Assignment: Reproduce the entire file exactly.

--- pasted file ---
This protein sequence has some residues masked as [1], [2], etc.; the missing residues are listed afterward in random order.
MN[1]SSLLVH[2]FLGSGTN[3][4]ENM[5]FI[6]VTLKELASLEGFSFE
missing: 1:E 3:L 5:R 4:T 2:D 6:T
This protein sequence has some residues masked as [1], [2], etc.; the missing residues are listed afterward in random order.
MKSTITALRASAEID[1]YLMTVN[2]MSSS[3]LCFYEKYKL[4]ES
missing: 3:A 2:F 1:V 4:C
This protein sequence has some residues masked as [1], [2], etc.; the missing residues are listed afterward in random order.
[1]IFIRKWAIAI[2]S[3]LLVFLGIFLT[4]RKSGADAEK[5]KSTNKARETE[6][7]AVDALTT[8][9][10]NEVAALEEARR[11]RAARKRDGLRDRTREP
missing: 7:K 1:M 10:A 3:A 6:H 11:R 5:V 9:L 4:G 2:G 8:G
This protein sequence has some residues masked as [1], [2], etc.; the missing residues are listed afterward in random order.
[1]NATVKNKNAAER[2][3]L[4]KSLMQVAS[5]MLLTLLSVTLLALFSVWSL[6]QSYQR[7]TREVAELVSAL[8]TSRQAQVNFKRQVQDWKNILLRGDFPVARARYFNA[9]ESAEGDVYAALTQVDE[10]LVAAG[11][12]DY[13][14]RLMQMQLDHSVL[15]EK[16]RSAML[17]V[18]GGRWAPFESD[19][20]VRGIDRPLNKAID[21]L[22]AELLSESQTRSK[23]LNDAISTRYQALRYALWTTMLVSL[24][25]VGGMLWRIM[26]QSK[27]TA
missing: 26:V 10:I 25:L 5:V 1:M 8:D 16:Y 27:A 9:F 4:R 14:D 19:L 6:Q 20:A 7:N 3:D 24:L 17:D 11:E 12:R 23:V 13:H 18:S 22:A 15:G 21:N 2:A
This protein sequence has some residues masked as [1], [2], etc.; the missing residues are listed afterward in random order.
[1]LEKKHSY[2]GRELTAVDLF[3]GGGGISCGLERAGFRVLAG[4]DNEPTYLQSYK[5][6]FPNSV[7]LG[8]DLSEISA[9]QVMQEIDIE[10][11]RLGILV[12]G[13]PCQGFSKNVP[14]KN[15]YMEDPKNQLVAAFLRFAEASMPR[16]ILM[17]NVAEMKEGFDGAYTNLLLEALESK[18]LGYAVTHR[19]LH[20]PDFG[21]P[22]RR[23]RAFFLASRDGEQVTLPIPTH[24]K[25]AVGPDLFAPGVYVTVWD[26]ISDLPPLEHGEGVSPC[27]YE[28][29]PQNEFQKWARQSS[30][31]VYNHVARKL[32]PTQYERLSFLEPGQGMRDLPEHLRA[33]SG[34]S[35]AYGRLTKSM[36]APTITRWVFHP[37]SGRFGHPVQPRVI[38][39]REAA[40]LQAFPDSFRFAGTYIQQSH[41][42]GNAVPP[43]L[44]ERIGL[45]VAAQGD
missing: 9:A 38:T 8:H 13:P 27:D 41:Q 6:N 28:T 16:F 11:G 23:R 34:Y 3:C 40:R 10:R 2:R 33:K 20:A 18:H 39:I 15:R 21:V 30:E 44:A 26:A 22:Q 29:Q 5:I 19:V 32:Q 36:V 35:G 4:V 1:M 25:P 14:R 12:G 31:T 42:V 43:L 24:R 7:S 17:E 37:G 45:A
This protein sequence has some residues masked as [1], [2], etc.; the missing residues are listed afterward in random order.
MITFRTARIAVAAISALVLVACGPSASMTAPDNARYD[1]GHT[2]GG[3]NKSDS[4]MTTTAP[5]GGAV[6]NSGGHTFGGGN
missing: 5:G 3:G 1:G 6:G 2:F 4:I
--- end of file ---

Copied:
This protein sequence has some residues masked as [1], [2], etc.; the missing residues are listed afterward in random order.
MN[1]SSLLVH[2]FLGSGTN[3][4]ENM[5]FI[6]VTLKELASLEGFSFE
missing: 1:E 3:L 5:R 4:T 2:D 6:T
This protein sequence has some residues masked as [1], [2], etc.; the missing residues are listed afterward in random order.
MKSTITALRASAEID[1]YLMTVN[2]MSSS[3]LCFYEKYKL[4]ES
missing: 3:A 2:F 1:V 4:C
This protein sequence has some residues masked as [1], [2], etc.; the missing residues are listed afterward in random order.
[1]IFIRKWAIAI[2]S[3]LLVFLGIFLT[4]RKSGADAEK[5]KSTNKARETE[6][7]AVDALTT[8][9][10]NEVAALEEARR[11]RAARKRDGLRDRTREP
missing: 7:K 1:M 10:A 3:A 6:H 11:R 5:V 9:L 4:G 2:G 8:G
This protein sequence has some residues masked as [1], [2], etc.; the missing residues are listed afterward in random order.
[1]NATVKNKNAAER[2][3]L[4]KSLMQVAS[5]MLLTLLSVTLLALFSVWSL[6]QSYQR[7]TREVAELVSAL[8]TSRQAQVNFKRQVQDWKNILLRGDFPVARARYFNA[9]ESAEGDVYAALTQVDE[10]LVAAG[11][12]DY[13][14]RLMQMQLDHSVL[15]EK[16]RSAML[17]V[18]GGRWAPFESD[19][20]VRGIDRPLNKAID[21]L[22]AELLSESQTRSK[23]LNDAISTRYQALRYALWTTMLVSL[24][25]VGGMLWRIM[26]QSK[27]TA
missing: 26:V 10:I 25:L 5:V 1:M 8:D 16:Y 27:A 9:F 4:R 14:D 19:L 6:Q 20:A 7:N 3:D 24:L 17:D 11:E 12:R 23:V 13:H 18:S 22:A 15:G 21:N 2:A
This protein sequence has some residues masked as [1], [2], etc.; the missing residues are listed afterward in random order.
[1]LEKKHSY[2]GRELTAVDLF[3]GGGGISCGLERAGFRVLAG[4]DNEPTYLQSYK[5][6]FPNSV[7]LG[8]DLSEISA[9]QVMQEIDIE[10][11]RLGILV[12]G[13]PCQGFSKNVP[14]KN[15]YMEDPKNQLVAAFLRFAEASMPR[16]ILM[17]NVAEMKEGFDGAYTNLLLEALESK[18]LGYAVTHR[19]LH[20]PDFG[21]P[22]RR[23]RAFFLASRDGEQVTLPIPTH[24]K[25]AVGPDLFAPGVYVTVWD[26]ISDLPPLEHGEGVSPC[27]YE[28][29]PQNEFQKWARQSS[30][31]VYNHVARKL[32]PTQYERLSFLEPGQGMRDLPEHLRA[33]SG[34]S[35]AYGRLTKSM[36]APTITRWVFHP[37]SGRFGHPVQPRVI[38][39]REAA[40]LQAFPDSFRFAGTYIQQSH[41][42]GNAVPP[43]L[44]ERIGL[45]VAAQGD
missing: 9:A 38:T 8:H 13:P 27:D 41:Q 6:N 28:T 16:F 11:G 23:R 34:Y 3:C 40:R 10:R 2:R 33:K 20:A 18:H 39:I 15:R 21:V 30:E 44:A 26:A 22:Q 29:Q 5:I 19:V 32:Q 36:V 35:G 4:V 1:M 25:P 14:R 12:G 31:T 42:V 43:L 24:R 7:S 17:E 37:G 45:A
This protein sequence has some residues masked as [1], [2], etc.; the missing residues are listed afterward in random order.
MITFRTARIAVAAISALVLVACGPSASMTAPDNARYD[1]GHT[2]GG[3]NKSDS[4]MTTTAP[5]GGAV[6]NSGGHTFGGGN
missing: 5:G 3:G 1:G 6:G 2:F 4:I